Laws may already exist to protect electric consumers and if not, should be put in place. In Texas, if a customer requests their account be made private, utility companies cannot release any personal information, including meter data, without either consent of the customer, or a request from law enforcement (which more often than not requires a court order). This is one time I would have preferred automatic opt in for all consumers.

    Smart meters aren't really everything they are professed to be, but what they can do is help make the grid more efficient, lessen power outage events and durations, and ensure meter reads are more accurate. No, I do not work in the smart meter industry.

    Good discussion.

  12. RACHEL WHITE | | #12

    I have an smart meter in my house...
    and I have found that the information it provides about my usage has had little impact on either my behavior or my total usage. This may be because my family was conservation-minded prior to signing up for the program, which is currently in a pilot phase (in fact, our conservation-mindedness was partly what motivated me to sign up for the program--too many people like us signing up and the data will be pretty skewed).

    I think there are other factors at work too. First, neither the counter top display nor the web portal display current usage, only cumulative usage. In my experience real-time usage is much more likely to motivate me to action. I also have a TED and when I walk by it, I glance to see what we're currently using. If I notice that the usage is higher than my baseline, I try to figure why (maybe the kids left all the lights on in the basement playroom; now, there's a good place for an occupancy sensor).

    Tiered pricing has also had little effect on my behavior, at least until recently (I'll say more in a minute). 23₵ v. 17₵/kwh just doesn't feel like that big of a difference, especially since much of my usage can't be easily shifted around (OK maybe I could lock the kids out of the house after school and not cook dinner).

    But recently I noticed that my peak rate jumped from 23₵/kwh to 30₵/kwh. My off-peak rate stayed the same at 17₵/kwh. This change has given me pause: 30₵/kwh seems really high and is almost double my off-peak rate! Maybe I can switch some of my usage around... perhaps setting my dishwasher to go on after the rates go down at 9 pm, or washing and drying clothes mostly on the weekends.

    As for the EMF concerns--I agree with everyone else that this objection is somewhat ludicrous. But is there anyone else out there besides me who worries about EMF and isn't just "typing away happily" while wireless devices run in the background?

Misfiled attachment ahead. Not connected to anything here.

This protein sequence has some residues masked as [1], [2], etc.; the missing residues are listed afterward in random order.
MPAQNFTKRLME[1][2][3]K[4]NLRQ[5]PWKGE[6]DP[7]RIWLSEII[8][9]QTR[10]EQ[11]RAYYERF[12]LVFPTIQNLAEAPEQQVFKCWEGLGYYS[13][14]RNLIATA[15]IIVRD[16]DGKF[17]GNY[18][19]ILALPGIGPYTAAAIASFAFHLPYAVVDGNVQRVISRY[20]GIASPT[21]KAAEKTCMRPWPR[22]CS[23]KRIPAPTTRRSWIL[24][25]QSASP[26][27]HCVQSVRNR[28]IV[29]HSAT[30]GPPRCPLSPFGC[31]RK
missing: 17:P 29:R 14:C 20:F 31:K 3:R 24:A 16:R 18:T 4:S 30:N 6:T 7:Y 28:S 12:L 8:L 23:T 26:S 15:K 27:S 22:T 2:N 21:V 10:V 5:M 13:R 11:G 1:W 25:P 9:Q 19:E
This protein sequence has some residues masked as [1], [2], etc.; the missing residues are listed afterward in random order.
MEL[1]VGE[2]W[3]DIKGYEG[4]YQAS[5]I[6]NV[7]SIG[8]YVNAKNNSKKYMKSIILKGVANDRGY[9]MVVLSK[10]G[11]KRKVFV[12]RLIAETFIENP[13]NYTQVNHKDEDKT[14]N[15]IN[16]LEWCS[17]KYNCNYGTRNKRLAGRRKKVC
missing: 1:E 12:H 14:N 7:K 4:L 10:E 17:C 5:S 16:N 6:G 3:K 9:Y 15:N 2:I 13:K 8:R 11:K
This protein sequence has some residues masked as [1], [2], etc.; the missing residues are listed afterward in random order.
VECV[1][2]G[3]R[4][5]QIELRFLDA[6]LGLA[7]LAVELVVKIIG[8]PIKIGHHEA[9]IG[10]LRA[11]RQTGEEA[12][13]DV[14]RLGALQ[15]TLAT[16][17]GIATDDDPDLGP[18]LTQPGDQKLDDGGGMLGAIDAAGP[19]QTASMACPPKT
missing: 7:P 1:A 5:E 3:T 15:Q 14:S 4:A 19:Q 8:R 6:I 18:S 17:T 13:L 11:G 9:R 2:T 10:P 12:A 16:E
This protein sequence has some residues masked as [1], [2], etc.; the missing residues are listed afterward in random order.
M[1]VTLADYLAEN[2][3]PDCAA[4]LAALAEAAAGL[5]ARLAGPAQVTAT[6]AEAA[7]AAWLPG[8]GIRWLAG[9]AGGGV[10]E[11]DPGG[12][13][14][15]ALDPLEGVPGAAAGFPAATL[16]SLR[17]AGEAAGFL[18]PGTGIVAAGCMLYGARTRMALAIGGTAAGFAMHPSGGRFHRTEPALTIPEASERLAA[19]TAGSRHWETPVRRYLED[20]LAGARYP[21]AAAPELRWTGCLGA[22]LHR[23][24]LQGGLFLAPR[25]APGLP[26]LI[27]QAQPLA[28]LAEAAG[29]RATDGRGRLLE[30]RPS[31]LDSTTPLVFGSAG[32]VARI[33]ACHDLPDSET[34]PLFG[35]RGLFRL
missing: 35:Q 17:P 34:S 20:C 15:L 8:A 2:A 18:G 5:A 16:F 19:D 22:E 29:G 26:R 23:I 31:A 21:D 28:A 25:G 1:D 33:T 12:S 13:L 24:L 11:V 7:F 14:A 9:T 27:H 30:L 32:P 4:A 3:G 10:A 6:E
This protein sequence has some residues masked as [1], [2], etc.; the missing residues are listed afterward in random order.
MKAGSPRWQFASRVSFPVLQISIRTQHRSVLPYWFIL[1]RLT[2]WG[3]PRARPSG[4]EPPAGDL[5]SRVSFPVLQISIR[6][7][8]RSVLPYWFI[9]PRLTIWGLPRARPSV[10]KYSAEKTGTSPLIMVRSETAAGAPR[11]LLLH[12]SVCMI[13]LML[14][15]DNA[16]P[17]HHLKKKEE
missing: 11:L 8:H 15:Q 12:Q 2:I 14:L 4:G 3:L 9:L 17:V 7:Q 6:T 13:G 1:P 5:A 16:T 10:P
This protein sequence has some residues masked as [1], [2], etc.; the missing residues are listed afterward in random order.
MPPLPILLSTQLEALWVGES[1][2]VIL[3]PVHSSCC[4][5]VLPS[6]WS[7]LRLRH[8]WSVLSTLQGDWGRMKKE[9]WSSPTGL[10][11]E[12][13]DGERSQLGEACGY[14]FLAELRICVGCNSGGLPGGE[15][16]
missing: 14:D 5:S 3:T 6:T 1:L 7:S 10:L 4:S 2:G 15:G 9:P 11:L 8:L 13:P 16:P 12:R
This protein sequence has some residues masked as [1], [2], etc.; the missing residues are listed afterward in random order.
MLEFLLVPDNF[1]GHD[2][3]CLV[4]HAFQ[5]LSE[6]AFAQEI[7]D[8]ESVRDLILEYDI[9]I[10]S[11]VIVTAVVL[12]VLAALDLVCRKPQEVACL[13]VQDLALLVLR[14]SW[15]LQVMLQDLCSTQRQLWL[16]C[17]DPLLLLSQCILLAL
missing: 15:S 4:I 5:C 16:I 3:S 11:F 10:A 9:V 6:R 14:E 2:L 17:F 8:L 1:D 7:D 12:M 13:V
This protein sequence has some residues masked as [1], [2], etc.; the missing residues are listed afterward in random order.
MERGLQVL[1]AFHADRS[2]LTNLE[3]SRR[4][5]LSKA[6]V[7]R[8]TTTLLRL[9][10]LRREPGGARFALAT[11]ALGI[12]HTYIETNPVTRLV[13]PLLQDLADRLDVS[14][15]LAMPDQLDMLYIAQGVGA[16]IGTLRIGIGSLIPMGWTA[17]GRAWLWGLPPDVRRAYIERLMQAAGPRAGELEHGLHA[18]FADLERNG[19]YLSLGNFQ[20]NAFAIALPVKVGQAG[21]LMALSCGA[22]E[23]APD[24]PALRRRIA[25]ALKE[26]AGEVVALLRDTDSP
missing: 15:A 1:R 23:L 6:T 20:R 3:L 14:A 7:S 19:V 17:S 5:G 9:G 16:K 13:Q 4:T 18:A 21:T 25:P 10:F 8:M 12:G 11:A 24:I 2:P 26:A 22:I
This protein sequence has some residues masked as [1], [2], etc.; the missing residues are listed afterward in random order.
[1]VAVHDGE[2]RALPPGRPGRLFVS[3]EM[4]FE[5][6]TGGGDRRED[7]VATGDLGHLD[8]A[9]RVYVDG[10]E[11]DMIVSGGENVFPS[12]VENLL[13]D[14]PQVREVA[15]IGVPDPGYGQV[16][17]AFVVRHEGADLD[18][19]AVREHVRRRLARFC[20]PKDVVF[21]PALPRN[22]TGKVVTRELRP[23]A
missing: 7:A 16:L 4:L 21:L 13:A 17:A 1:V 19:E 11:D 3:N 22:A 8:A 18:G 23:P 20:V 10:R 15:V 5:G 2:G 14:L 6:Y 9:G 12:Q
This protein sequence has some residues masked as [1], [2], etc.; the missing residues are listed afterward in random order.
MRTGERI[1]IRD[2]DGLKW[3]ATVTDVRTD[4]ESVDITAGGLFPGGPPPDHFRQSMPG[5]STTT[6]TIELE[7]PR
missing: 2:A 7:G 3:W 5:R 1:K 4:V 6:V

As for the privacy concerns--just because hackers have other ways to get to our information doesn't mean we shouldn't worry that smart meters will add another way. That seems like false logic--not to mention throwing in the towel on what to my mind is a real and growing problem in our society.

    Great discussion!

  13. user-984364 | | #13

    Response to Rachel
    Rachel, I agree that saying smart meters just add more (privacy concerns, emf, etc) to a life already full of those things doesn't mean that we should ignore them. Indeed, I think privacy should be a high priority for design of these systems, and I also think about all the EMF around us these days. I say that as I type away happily on my wireless laptop. ;)

    My point was more that when people seem to use those concerns to rally the troops against the meters, but don't appear to have those same concerns across a wider spectrum (no pun intended!) of their lives, that it makes me wonder if there is some other unstated reason they are pushing so hard against these things.

  14. user-659915 | | #14

    Smart meters and CFL's
    Is there a pattern here? Certain types of national/regional energy initiative seem to attract a very vocal pushback from groups which include a large number of the liberal/greenie types who you'd expect to support those initiatives. No disrespect, I'm a liberal/greenie myself. But the privacy and emf concerns seem very similar to the mercury-in-CFL scare - the potential for harm in both cases seems tiny in comparison to existing ambient conditions, and the response quite out of proportion. Google, Facebook - and quite possibly the 'gummint' - already know far more about me than Duke Energy ever will, just as there's a thousand times more mercury in the landfill from old thermostats, bulb thermometers and standard fluorescent tubes than will ever come from all the CFL's in the world.